Vocus takes action against DDoS

Summary:Arbor Networks announced this morning that network provider Vocus has selected its Peakflow platform to protect its network against distributed denial-of-service (DDoS) attacks.

Arbor Networks announced this morning that network provider Vocus has selected its Peakflow platform to protect its network against distributed denial-of-service (DDoS) attacks.

McDonald Richards

McDonald Richards (Credit: Vocus)

"It will provide us with an immediate reaction," Vocus chief technology officer McDonald Richards told ZDNet Australia. "If we see a traffic block across the network which looks anomalous, it'll alert us."

"If bad requests are sent to one of our customers ... we'll pick it up and try to clean it before it gets to them," he said.

Customers will be able to choose if their feed is made "clean" or not, he said. Vocus is still working on product profiles and pricing.

Vocus is also working on automation of the service, which will mean that as an attack occurs customers will be able to choose whether it is blackholed (traffic dropped altogether) or filtered, Richards said.

The move followed a DDoS attack that affected the company's network in May, although McDonald said the decision to implement systems to protect itself had occurred before that time.

"One of our customers was hit up with a large amount of traffic which came from a botnet," he said. The attack was a "classic extortion attempt", according to Richards, where the attacker threatens to take down a site unless given money.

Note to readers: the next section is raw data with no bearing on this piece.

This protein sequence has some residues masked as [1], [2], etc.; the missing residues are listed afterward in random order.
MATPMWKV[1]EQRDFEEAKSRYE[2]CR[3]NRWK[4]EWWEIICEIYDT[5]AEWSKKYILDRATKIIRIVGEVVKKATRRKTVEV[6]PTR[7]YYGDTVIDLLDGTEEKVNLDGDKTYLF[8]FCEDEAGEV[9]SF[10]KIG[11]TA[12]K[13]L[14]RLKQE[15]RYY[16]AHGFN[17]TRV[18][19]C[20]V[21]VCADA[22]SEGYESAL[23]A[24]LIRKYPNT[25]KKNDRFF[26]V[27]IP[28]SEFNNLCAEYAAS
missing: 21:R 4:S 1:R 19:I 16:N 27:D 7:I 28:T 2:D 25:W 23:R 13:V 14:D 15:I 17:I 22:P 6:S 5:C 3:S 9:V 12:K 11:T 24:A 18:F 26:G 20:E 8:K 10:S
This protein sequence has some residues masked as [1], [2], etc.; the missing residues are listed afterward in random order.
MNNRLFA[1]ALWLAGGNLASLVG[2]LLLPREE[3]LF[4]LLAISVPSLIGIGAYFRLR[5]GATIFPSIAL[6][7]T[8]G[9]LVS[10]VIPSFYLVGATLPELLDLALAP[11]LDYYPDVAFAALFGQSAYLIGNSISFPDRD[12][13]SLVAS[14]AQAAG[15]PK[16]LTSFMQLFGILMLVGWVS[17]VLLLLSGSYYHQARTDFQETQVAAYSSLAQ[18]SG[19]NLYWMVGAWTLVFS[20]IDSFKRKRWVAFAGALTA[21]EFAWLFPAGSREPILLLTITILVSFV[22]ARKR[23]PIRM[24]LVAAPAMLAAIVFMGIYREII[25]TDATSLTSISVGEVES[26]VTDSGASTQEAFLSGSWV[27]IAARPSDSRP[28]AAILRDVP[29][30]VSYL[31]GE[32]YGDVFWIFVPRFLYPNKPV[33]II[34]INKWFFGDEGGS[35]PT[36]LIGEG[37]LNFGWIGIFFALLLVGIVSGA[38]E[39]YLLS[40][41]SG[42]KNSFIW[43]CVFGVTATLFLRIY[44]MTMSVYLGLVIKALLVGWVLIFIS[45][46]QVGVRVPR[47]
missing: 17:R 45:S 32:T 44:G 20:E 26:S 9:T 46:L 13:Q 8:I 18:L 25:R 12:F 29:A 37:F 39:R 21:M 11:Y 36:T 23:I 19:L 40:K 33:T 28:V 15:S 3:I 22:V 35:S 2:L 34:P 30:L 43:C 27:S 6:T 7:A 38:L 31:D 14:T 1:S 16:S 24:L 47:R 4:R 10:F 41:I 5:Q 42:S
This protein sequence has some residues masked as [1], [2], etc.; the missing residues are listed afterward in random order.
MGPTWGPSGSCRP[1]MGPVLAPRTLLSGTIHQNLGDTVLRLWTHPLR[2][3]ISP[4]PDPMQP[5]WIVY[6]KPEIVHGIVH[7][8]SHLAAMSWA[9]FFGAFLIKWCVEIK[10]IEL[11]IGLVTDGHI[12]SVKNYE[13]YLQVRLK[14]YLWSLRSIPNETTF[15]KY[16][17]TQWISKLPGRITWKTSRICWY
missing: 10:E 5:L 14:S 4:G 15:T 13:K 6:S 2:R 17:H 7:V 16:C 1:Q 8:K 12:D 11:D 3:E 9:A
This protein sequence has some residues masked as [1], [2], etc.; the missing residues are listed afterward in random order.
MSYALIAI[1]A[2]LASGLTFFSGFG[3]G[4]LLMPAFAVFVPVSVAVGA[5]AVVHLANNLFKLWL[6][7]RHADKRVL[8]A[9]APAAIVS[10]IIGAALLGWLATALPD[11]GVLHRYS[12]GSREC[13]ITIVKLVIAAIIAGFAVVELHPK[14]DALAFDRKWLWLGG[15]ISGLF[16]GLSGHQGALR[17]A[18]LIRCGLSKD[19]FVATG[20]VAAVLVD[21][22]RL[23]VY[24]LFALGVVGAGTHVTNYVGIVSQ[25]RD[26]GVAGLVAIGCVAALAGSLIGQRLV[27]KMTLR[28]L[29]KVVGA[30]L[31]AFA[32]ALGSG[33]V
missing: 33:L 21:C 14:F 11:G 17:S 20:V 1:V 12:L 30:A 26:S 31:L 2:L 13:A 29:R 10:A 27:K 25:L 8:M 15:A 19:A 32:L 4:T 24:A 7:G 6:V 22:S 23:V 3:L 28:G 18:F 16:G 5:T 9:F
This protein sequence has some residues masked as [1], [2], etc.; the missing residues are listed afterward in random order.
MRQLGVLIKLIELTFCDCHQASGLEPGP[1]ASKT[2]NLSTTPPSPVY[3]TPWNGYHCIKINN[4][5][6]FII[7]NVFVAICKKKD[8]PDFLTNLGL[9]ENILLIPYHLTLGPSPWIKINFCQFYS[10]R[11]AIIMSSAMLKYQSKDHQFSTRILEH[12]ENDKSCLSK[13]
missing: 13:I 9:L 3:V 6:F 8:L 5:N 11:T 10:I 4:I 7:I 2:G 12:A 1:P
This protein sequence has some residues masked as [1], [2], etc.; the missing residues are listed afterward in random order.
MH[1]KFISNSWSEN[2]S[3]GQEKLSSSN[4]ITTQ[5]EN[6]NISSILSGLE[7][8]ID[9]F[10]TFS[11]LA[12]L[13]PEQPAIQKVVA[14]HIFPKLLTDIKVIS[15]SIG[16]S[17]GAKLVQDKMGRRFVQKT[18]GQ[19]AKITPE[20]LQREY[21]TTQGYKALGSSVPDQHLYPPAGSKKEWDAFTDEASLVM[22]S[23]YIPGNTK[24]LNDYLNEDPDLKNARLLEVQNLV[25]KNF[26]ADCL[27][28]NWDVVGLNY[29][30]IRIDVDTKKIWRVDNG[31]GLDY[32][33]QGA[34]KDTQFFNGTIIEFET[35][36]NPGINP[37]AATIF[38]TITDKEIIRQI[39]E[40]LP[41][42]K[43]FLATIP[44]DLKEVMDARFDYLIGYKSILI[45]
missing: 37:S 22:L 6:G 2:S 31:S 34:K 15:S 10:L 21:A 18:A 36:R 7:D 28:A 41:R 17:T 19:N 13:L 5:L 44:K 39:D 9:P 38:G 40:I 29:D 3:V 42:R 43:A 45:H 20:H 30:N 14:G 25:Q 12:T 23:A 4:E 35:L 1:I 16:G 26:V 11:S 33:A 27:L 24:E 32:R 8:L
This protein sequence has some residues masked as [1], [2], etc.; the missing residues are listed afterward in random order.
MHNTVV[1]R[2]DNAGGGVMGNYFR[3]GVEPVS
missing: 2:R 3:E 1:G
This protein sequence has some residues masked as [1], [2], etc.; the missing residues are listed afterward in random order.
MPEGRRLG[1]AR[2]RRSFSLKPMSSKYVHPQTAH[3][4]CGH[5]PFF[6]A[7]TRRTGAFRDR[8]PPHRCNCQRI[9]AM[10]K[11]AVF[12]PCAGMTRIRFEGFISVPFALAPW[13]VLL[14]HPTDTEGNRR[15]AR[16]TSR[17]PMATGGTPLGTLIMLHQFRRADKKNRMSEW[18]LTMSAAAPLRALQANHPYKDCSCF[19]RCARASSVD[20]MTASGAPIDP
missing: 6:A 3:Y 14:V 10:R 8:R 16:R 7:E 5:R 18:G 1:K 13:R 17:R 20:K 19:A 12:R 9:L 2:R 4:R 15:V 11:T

The attack saw congestion on Vocus' network between Sydney and Melbourne.

Often customers didn't notify Vocus when they received threats, according to Richards, which made it tough for threat mitigation.

Vocus relied on "very reactive" manual mitigation, spotting an attack and looking through "tables and tables of data" before doing something about it.

"We see an increase in traffic .... we'd look at it and identify if it was anomalous," he said.

Mitigation took 1.5 hours in that particular case.

If the Arbor systems had been implemented, it would have taken one or two minutes to click a button and clean it up, he said. Ironically, the company had test units implemented, but they weren't ready for use at that point.

The final decision was made in June to go with the Arbor product. Vocus had looked at competitor products, but Richards was not willing to name who had not passed the grade.

Topics: Security

About

Suzanne Tindal cut her teeth at ZDNet.com.au as the site's telecommunications reporter, a role that saw her break some of the biggest stories associated with the National Broadband Network process. She then turned her attention to all matters in government and corporate ICT circles. Now she's taking on the whole gamut as news editor for t... Full Bio

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